Adhai-Din-ka-Jhonpra or “Two and a half day shed”
The relics of an old mosque lie to the west of Dargah. It was originally a Sanskrit college, within a temple enclosure and was destroyed by Mohammad Ghauri in 1193. It is said that he ordered, the mosque to be made ready on this site for his prayer within two and a half days. The archways are adorned with intricate cravings depicting Kufi and Jughra inscriptions from the holy Koran.
This innermost portion of the fort constructed by Akbar is the most important relic of Mughal history in the city. The main entrance to the building faces Naya Bazar and is provided with balconies (jharokhas) on both the sides. Sir Thomas Roe, the British envoy, presented his credentials to Jahangir over here.
It was set up by the Govt. of India for preservation and study of unique and rare relics collected from the various states of Rajputana.
Nasiyan (Red Temple)
The famous Digambar Jain temple was constructed in 1865. The Svarna Nagari Hall, behind the shrine exhibits gilt wooden representations of scenes from Jain mythology. Nasiyan Jain Temple is located on Prithiviraj Road and devoted to the first Jain Tirthankara, Rishabhdeoji. The temple is greatly revered by the Digabar sect of Jains. There is a museum alongside the temple.
This elite public school was established in 1875, for providing education to the children of the royal families in the country. Today, it is one of the premiere educational institutions of India and is open to everybody. There is a museum displaying historical objects of interest and biological preservation.
It overlooks the Ana Sagar lake and was formerly the British Residency. Nearby, is the cenotaph and shrine of Swami Dayanand Saraswati, the founder of Arya Samaj movement, who breathed his last at Ajmer.
This beautiful 12th century artificial lake is named after Anaji Chauhan. Its huge embankment was erected with people’s help, while the ‘Baradari’ or Pavilions were constructed by Shah Jahan and the Daulat Bagh gardens was laid by Jehangir. This beautiful lake was built by King Anaji, the grandfather of Prithviraj Chauhan at a picturesque site located to the north of Ajmer. Daulat Bagh Gardens, which was created by Jahangir, is located next to the lake.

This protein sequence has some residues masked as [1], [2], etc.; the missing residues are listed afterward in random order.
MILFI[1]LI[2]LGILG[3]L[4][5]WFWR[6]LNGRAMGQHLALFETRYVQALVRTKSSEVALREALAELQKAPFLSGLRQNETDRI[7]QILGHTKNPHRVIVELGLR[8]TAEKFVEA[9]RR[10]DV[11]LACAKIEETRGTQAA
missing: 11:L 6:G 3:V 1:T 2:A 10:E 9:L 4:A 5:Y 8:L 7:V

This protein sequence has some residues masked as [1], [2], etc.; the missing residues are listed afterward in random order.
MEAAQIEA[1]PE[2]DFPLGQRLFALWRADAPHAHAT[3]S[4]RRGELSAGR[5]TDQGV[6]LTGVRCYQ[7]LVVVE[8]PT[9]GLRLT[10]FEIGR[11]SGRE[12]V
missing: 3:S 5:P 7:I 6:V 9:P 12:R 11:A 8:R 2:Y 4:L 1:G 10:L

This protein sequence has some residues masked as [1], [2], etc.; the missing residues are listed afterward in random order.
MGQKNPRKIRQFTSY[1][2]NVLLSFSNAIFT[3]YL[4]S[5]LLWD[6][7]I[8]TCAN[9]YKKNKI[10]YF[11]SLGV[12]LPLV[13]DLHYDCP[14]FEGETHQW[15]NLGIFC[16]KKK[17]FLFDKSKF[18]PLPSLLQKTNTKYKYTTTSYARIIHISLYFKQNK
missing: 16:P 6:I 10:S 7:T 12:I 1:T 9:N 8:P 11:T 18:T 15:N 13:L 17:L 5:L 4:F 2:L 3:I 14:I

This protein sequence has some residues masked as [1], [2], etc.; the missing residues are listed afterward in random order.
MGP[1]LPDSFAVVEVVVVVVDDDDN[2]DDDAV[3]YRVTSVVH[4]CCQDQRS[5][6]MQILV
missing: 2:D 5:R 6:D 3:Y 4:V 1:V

The pristine lake amidst sylvan surroundings was built by King Visaldeva (1152-1163AD) and is designed like the sacred Pushkar Lake.
Prithviraj Chauhan Smarak
The memorial on the way to Taragarh Fort Commemorates Prithviraj Chauhan, the last Hindu emperor of India. A life-size statue of the king is erected amidst well laid-out gardens.
Targarh Fort or the ‘Star fort’ (8km)
The 7th century fort built by Ajaipal Chauhan is perched atop a hill and was earlier known as Ajaya-Meru-Durg. It is nearly 2-3 km in circumference and has 9 impregnable gates. The first hill fort of India was built in 1100 by Ajayapal Chauhan. The fort gives excellent views of the town below and is also known as the Star Fort. It has a thickness of four and a half metre, and a winding uphill path leads to this rectangular fort.
The Urs are held every year at the dargah of the Surfi saint, Khwaja Moinuddin Chisti, commemorating his symbolic union with God. Qawaalis are sung in the saint's honour. This splendid tomb of the Sufi saint Khwaja Moinuddin Chisti, is more popularly known as Khwajjia Sharif.
This fair is held at Pushkar town, 11km from Ajmer in Rajasthan for twelve days, annually. This cultural and trade cum religious fair is an attractive and lively spectacle with Rajasthani men and women in their colorful traditional attire, saffron-robed and ash smeare sadhus (holy men), and thousands of bulls, cows, sheep, goats, horses and camels in richly decorated saddles. Perhaps, the largest cattle fair in the world, it attracts more than one lakh people, from all over Rajasthan as well as tourists from different parts of India and abroad.
Ajmer Distance Guide
|Ajmer||to||Sawai Madhopur||249 Km|